When I first met Ari Up, she had just begun her return to power. It was the turn of the century. My husband, Aram and I were at Wetlands backstage at a ska show, featuring my frenemies the Slackers. Surrounded by graffiti and stickers from every band who played there, including my own, Marq Lyn introduced us to Ari. We hit it off immediately. I can’t remember what we talked about but we didn’t stop talking. I probably told her about how listening to her music got me through many a painful night.
We finished that night with an exchange of phone numbers and a lift for Ari in our little car to the subway in downtown Brooklyn where we were living.
She was so cool. And a person I’d listened to and thought of as a kindred spirit. We found out that night that we were almost exactly ten years apart. I spoke ideas that she thought, she spoke ideas that I thought. But she was a rock star and my star had faded a bit and she would probably not have anything to do with me, so I left it alone.
Flash forward to her calling me to come out to a show of hers. She was opening for Fishbone at Wetlands and would I come up on the stage for a song. Sure.
The date was September 9, 2001. Poor Wetlands was getting the shaft and they were building a fancy new condo on top of our favorite spot to play. Our corner store, our hangout spot was to be destroyed and this was its last week alive. Had to go.
Ari was a hustler. She could work a room, a telephone, a television screen, all of it. She was hustling that night. We went backstage to hang out with Fishbone. The air was thick and fragrant. I sing better sober, so I tried hard not to inhale.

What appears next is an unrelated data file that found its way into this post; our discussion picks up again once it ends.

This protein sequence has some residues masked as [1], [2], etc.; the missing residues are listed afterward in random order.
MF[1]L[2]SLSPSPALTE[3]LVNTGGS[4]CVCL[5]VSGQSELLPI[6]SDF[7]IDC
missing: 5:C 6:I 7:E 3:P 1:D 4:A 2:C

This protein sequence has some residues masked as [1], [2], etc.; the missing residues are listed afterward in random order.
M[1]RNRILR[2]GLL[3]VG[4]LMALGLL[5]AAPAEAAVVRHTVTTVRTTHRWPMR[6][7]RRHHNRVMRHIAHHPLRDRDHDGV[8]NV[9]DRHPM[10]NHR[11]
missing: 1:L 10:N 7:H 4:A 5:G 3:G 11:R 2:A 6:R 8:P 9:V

The band was fun. She was electric. She wanted everyone included on the stage. During this time she brought all kinds of people on the stage to do their thing. I got to do my piece, a bit of a song called “This One Goes Out“. She was creating her world village where everyone’s voice would be heard. She was making change.
Angelo Moore came on with a warning. “Get Out of the Citaaaaay!” he hissed, cane in hand, sweat pouring down his suspenders. He was serious.
Two days later, we did.
Ari’s family has a few homes in the L.A. area, so when we got there in 2002, we were anticipating the occasional hang. But we grew to be really close.
We suddenly became family away from family. When stuff got hairy, we were an easy escape. We were always welcome at Slits shows and we hung out a few times with her twin sons. We watched each other’s children.
In 2007, when we moved back to New York, to Brooklyn, and as Ari’s health started to degrade, we spent more and more time together. She was there for me in my second pregnancy and birth. We had an excellent Halloween together in Fort Greene. We stomped through the deepest snow any of us had ever seen. We made Ari our daughter’s godmother and gave the baby the middle name Ariane.
Ari never let on precisely how sick she was. We knew she’d been diagnosed and had some treatment in Jamaica, but when we asked about it she wouldn’t talk about it.
The last time I saw her, she was heading off to tour in June of 2010. Her last tour.
I heard from her via email from the hospital. I was not in a position to fly West to see her. She asked me to help her by meditating to help her be at peace. She wanted peace for her family and friends and her own heart and soul.
We cried for weeks. We did the thing that we knew how to do best. We put together a giant band to play as many of Ari’s songs as we could. (Thanks everyone!)
Today marks a year since she grew too large for her human body. Every time I think of her now I see her huge in the sky arms and locks outsretched, glad to finally be free.
Miss you, Ari.